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    Why do people cosplay?

    Cosplayers at Pop Culture Convention posing for a photoshoot. Photo courtesy of Ray Gill.

    It’s almost that time again, the larger Salt Lake Comic Con — now known as FanX — is approaching fast. The first weekend of September will mark another year for large crowds gathering to celebrate and partake of nerd fandom in many sorts. Conventions like this is a place for cosplayers to show off their work or just a simple costume to show their appreciation of beloved character(s). But why do cosplayers do what they do?

    Cosplay seems to be either accepted with admiration or naivete. Either a person wants to take pictures of or with the cosplayer(s) and/or look it in passing and possibly ask questions or the viewer cares not to take part or judge a cosplayer for dressing up because they don’t understand. Many people — including several misunderstandings that I’ve experienced — don’t understand what makes others want to spend hours upon hours of their time and money they work hard for in order to make a costume that they may only wear once or twice. Many also don’t understand why there is a market for it nor who or cosplayers cosplay as.


    What is Cosplay?


    Ash (@ashucosu) cosplaying as Jester from the show, “Critical Role,” at Pop Culture Con. Photo Courtesy of Ray Gill.

    To better define what cosplay is, it is the act of dressing up as a character from a movie, video game, book or comic / manga. Cosplay is a mixture of the words costume and play. 


    Cosplay originally took off in the United States in the 90s when Japanese anime and mangas became popular. It is now such a large market that cosplayers make entire careers out of making costumes, meeting up with fans, selling prints, and much more. Jessica Nigri for example is a popular figure in the cosplay community. Her spotlight began in 2009 with her famous “Sexy Pikachu” at the San Diego Comic Con International and eventually landing a career as a cosplay enthusiast, modeling for several video games, and even voice acting for a few Rooster Teeth animated shows.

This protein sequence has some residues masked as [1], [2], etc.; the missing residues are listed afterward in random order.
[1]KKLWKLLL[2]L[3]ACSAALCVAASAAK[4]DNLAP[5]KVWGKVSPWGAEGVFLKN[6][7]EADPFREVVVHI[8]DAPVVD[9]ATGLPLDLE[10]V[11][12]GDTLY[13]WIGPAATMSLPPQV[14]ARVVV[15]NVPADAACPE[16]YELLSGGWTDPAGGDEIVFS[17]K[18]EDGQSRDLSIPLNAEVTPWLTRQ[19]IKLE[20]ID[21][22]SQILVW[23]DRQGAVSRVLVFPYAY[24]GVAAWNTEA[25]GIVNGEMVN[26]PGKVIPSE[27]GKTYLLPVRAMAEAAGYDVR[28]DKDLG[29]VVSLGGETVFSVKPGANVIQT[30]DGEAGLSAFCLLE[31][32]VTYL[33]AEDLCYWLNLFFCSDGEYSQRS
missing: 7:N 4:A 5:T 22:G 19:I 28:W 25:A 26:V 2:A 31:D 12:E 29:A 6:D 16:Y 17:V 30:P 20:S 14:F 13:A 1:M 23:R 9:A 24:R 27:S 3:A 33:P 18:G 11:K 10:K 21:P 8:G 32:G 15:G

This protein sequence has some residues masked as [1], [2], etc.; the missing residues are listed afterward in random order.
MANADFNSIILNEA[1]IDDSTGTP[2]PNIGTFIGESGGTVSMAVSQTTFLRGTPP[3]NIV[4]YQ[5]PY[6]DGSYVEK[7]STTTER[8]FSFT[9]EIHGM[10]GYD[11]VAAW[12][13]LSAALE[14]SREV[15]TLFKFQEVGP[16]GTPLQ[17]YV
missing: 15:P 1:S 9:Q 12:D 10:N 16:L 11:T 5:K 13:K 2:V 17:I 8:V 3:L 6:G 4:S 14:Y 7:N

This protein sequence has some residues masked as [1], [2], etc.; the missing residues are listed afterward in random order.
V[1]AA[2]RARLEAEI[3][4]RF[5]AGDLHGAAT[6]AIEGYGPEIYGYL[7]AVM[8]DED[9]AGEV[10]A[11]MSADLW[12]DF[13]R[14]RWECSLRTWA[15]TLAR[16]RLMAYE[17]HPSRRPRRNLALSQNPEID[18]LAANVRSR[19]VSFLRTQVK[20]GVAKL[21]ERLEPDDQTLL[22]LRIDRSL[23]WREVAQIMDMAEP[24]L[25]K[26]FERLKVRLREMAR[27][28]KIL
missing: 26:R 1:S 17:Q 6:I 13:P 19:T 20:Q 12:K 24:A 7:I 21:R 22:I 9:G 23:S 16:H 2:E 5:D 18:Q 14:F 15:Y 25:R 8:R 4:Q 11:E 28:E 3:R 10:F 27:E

Handmade cosplay of Sally Whitemane by Jessica Nigri. Photo credit Paul Hillier Photography.

    Where do people cosplay?


    Usually people cosplay at conventions such as FanX, San Diego Comic Con, and New York Comic Con which are the largest conventions that come to mind. Though there is also the largest conventions such as Anime Expo held in Las Angeles, Gamescon in Germany, PAX West / East, and Sakura-Con. Cosplayers also portray characters in costume and / or events for photo shoots in several locations or at home. Sometimes in front of a green screen or with photo editing software. Photos are used for social media, selling prints, commercials, etc.


    Why cosplay?


    Just like how many people spend time and money in order to dress up as a superhero or a princess for Halloween, a pirate or an elf for a Renaissance fair, or in Colonial garments for reenacting a war, those who cosplay dress up for fun or for sport. Just like an activity, though, some take it to a serious level. While a person could just wear a Tokyo Ghoul mask with street clothes and be considered as “cosplaying,” others go full out and making suits and outfits by hand from scratch. Rebecca Lindsay’s unique Mystique capturing a still of the transformation is a great example of what a person can come up with.

    Rebecca Lindsey as Transforming Mystique from the X-Men series. Photo credit Jody Houser (@mindeclipse)

    Many of these cosplays made by hand can be entered into cosplay contests. Contestants can win different prizes, sometimes including cash. Winning may not seem like much, but it is usually a close call as some judges may a test to. While some cosplayers may enter the same cosplay every year, others will try to make a new outfit for each day of a con (convention). Cosplayers will stay up for nights on end spending countless hours sanding, gluing, sewing, painting, and cutting in order to get their work done on time and as perfect as possible. There is an amount of respect that should be warranted for those who go all out, even if people may not understand it. 

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